US dollar update

US dollar summary

In recent developments in the foreign exchange market, the US Dollar Index showed volatility with a notable recovery above the 104.00 level, influenced by varying investor expectations and economic indicators. January’s Personal Consumption Expenditure (PCE) Price Index indicated a slight easing in inflation, with a decrease to 2.4% year-over-year from December’s 2.6%, and the core PCE, excluding food and energy, recorded a minor uptick to 2.8% from 2.9%. These figures met market expectations and suggest a nuanced inflation landscape.

The Federal Reserve’s stance on interest rate cuts has been a critical factor, with speculation that rate reductions could be delayed due to persistent inflationary pressures. Market anticipation has shifted, expecting the Federal Reserve to commence interest rate cuts by mid-year, contingent on further inflation data. Comments from Federal Reserve officials, including Atlanta Fed President Raphael Bostic and Chicago Fed President Austan Goolsbee, underscore a cautious approach to adjusting rates, highlighting the unpredictability of inflation’s trajectory. Moreover, New York Fed President John Williams projected interest rate cuts later in the year, contingent on continued economic health and easing inflation, signaling a potential shift in monetary policy.

The interplay between inflation data, Federal Reserve officials’ comments, and market expectations has led to fluctuations in the US dollar’s value. With the market pricing in a significant chance of a rate cut in June, the Federal Reserve’s upcoming decisions will be closely watched for their impact on the foreign exchange market. The evolving economic indicators, including the PCE index and core PCE figures, alongside official remarks and market sentiment, underscore the dynamic and interconnected nature of monetary policy, inflation, and currency valuations.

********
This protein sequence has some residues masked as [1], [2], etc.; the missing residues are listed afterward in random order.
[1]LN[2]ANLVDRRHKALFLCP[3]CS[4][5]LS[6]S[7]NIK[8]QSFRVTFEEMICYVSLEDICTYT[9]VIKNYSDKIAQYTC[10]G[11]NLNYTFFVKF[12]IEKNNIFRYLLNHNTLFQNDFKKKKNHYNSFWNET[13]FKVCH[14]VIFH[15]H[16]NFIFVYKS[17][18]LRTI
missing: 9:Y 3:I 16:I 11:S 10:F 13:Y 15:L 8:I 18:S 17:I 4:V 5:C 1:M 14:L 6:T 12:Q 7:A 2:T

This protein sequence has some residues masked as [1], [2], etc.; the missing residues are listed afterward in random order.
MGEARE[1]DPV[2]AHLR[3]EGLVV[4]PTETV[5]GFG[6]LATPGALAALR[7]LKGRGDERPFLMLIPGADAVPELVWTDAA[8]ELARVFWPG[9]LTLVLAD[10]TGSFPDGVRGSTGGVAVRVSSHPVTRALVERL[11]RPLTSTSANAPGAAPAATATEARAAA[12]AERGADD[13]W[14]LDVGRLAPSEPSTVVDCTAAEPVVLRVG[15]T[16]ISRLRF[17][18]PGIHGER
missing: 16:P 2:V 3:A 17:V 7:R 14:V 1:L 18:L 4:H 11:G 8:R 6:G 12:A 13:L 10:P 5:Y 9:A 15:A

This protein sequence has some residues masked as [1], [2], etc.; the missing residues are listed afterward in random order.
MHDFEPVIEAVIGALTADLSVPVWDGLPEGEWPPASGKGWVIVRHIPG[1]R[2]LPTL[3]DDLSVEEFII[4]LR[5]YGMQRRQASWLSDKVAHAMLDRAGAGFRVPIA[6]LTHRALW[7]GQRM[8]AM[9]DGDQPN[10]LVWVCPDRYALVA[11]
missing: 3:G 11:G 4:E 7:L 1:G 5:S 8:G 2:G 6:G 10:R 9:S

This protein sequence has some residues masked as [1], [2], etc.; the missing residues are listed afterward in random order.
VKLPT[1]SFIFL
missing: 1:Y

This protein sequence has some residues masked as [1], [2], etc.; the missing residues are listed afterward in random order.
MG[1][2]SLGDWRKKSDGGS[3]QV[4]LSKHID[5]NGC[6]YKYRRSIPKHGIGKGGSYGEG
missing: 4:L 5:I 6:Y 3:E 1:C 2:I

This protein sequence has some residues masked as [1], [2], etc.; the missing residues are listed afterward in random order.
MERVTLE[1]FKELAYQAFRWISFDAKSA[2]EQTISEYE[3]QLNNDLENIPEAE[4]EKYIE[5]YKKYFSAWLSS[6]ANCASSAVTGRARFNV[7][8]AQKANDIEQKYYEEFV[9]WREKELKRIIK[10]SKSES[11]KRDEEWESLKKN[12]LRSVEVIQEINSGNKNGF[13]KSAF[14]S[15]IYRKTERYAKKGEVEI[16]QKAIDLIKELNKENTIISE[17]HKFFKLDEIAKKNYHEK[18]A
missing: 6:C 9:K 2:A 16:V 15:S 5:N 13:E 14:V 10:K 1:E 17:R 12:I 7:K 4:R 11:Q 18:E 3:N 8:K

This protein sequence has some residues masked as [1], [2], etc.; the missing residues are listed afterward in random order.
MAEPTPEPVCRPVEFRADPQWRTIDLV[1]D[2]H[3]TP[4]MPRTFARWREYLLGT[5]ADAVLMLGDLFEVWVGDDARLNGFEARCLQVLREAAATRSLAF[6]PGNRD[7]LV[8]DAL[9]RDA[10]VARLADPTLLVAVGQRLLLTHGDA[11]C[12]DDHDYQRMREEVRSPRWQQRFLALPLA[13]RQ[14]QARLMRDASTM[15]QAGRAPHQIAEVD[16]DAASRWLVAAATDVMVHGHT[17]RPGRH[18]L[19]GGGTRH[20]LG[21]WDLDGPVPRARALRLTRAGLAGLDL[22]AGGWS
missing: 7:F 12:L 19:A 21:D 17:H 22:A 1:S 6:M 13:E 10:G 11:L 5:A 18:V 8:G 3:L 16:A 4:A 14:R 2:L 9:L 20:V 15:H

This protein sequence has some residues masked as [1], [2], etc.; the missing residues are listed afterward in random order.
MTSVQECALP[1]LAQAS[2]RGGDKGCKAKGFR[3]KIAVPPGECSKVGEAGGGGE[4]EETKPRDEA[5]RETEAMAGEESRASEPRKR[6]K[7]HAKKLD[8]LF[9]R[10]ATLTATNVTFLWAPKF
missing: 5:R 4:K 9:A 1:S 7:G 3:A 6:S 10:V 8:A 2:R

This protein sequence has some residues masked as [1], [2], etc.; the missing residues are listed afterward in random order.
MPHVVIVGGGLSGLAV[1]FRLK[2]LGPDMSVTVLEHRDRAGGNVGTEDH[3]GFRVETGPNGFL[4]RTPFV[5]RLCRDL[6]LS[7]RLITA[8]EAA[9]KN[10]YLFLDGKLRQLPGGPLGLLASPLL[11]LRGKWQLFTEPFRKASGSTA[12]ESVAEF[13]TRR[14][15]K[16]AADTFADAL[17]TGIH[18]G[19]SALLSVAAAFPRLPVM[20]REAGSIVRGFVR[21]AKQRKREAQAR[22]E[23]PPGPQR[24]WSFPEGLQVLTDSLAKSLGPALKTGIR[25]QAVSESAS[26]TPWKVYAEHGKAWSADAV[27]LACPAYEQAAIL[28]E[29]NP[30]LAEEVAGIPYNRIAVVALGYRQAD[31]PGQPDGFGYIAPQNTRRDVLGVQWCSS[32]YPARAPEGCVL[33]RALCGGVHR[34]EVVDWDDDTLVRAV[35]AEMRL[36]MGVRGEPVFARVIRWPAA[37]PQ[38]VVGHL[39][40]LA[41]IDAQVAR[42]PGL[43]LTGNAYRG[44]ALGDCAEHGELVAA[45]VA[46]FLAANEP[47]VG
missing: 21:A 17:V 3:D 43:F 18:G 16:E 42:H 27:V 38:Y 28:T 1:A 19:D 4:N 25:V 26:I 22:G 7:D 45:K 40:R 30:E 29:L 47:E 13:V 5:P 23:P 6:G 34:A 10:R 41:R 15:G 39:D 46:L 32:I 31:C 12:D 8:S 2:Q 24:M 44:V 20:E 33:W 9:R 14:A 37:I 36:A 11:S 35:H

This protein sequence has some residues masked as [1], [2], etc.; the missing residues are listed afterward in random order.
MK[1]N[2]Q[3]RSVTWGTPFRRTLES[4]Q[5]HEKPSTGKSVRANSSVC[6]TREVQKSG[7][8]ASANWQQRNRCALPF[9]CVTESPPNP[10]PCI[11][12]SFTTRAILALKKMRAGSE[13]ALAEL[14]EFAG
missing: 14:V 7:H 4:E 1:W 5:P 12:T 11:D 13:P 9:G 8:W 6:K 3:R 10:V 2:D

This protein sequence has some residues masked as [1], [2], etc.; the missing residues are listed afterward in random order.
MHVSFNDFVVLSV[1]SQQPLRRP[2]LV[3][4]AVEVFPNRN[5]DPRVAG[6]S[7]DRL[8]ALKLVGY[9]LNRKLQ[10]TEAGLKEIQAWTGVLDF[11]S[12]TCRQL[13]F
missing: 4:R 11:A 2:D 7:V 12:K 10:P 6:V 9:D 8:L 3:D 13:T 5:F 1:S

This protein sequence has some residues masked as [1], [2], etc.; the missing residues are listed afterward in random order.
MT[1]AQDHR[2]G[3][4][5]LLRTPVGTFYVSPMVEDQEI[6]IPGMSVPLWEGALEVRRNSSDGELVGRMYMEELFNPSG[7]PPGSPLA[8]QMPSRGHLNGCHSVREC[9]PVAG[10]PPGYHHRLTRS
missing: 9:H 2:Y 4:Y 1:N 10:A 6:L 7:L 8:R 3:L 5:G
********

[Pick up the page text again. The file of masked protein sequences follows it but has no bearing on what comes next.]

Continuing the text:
During today’s trading session, attention will center on the release of the US ISM Manufacturing PMI for February. Markets are expecting the manufacturing data to show a slight increase to 49.5, up from January’s figure of 49.1, yet still under the benchmark level of 50.0 which distinguishes between expansion and contraction in the sector.


Market Views & Opinions

Scotiabank in a yesterday post regarding the U.S. labor market concludes: “As a bottom line, labour markets remain surprisingly resilient, but leading data remains consistent with some further cooling ahead. We now believe the Fed will embark on its rate cutting cycle in May (instead of March) amid the recent upside surprises on hard data, but we still think cuts are only delayed, rather than cancelled. Finally, we flag that January data is prone to distortions from the heavy seasonal adjustments. The NFP adjustment factor was not unusually small/large this year, but we still believe employment growth is set to slow down back below 200k in February/March.”

UOB in today’s post provides a compact outlook of the major markets’ performance in the previous month:

“Wall Street ended another positive month. The Nasdaq was the best performer in Feb with a 6.1% gain. The S&P 500 climbed 5.2%, while the Dow added 2.2% for its first four-month winning streak since May 2021. Yields on US Treasuries inched lower following the latest inflation data. The 10-year Treasury yield fell 3 bps to 4.244%. The yield on the 2-year Treasury declined almost 2 bps to 4.629%. As a result, the 2-year and 10-year yield spread inversion narrowed slightly (by +0.5 bps) to -36.7 bps. The US dollar advanced against most of the major currencies on Thu. The US Dollar index (DXY) rose by 0.17% to 104.156. EUR/USD traded to an intraday low of 1.0796 before closing the NY session at 1.0805. GBP/USD settled at 1.2625. USD/JPY ended the day lower at 149.98. NZD/USD closed at 0.6087 (from 0.6098) but the AUD/USD closed a tad higher at 0.6497 (from 0.6496).”



The information in this report is of a general nature only. It is not a piece of personal financial advice. It does not take into account your objectives, financial situation, and personal needs.

a-Quant is not responsible for your actions and recommends you contact a licensed financial advisor before acting on any information contained in this general information report.

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